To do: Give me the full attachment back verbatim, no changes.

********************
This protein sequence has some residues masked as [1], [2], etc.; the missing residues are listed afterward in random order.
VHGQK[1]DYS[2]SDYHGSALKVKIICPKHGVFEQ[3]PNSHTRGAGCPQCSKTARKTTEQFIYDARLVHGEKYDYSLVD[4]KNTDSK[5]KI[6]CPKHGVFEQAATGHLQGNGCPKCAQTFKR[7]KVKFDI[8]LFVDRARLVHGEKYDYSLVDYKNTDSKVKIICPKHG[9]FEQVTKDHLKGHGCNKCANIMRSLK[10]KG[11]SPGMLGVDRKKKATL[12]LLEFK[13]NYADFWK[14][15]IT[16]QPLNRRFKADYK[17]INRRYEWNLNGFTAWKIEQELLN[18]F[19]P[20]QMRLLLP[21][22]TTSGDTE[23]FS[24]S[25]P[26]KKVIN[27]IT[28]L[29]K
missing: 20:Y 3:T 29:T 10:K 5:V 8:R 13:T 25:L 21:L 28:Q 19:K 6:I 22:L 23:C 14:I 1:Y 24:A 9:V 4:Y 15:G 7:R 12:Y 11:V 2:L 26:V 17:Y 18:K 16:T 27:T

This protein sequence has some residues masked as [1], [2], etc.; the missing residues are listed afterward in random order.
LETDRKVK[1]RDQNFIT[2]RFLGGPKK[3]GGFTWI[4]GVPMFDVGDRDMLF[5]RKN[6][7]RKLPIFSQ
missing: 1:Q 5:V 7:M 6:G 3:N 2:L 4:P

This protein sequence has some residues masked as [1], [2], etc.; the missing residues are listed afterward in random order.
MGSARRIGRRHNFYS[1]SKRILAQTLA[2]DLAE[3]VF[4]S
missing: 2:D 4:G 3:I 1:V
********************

This protein sequence has some residues masked as [1], [2], etc.; the missing residues are listed afterward in random order.
VHGQK[1]DYS[2]SDYHGSALKVKIICPKHGVFEQ[3]PNSHTRGAGCPQCSKTARKTTEQFIYDARLVHGEKYDYSLVD[4]KNTDSK[5]KI[6]CPKHGVFEQAATGHLQGNGCPKCAQTFKR[7]KVKFDI[8]LFVDRARLVHGEKYDYSLVDYKNTDSKVKIICPKHG[9]FEQVTKDHLKGHGCNKCANIMRSLK[10]KG[11]SPGMLGVDRKKKATL[12]LLEFK[13]NYADFWK[14][15]IT[16]QPLNRRFKADYK[17]INRRYEWNLNGFTAWKIEQELLN[18]F[19]P[20]QMRLLLP[21][22]TTSGDTE[23]FS[24]S[25]P[26]KKVIN[27]IT[28]L[29]K
missing: 20:Y 3:T 29:T 10:K 5:V 8:R 13:T 25:L 21:L 28:Q 19:K 6:I 22:L 23:C 14:I 1:Y 24:A 9:V 4:Y 15:G 7:R 12:Y 11:V 2:L 26:V 17:Y 18:K 16:T 27:T

This protein sequence has some residues masked as [1], [2], etc.; the missing residues are listed afterward in random order.
LETDRKVK[1]RDQNFIT[2]RFLGGPKK[3]GGFTWI[4]GVPMFDVGDRDMLF[5]RKN[6][7]RKLPIFSQ
missing: 1:Q 5:V 7:M 6:G 3:N 2:L 4:P

This protein sequence has some residues masked as [1], [2], etc.; the missing residues are listed afterward in random order.
MGSARRIGRRHNFYS[1]SKRILAQTLA[2]DLAE[3]VF[4]S
missing: 2:D 4:G 3:I 1:V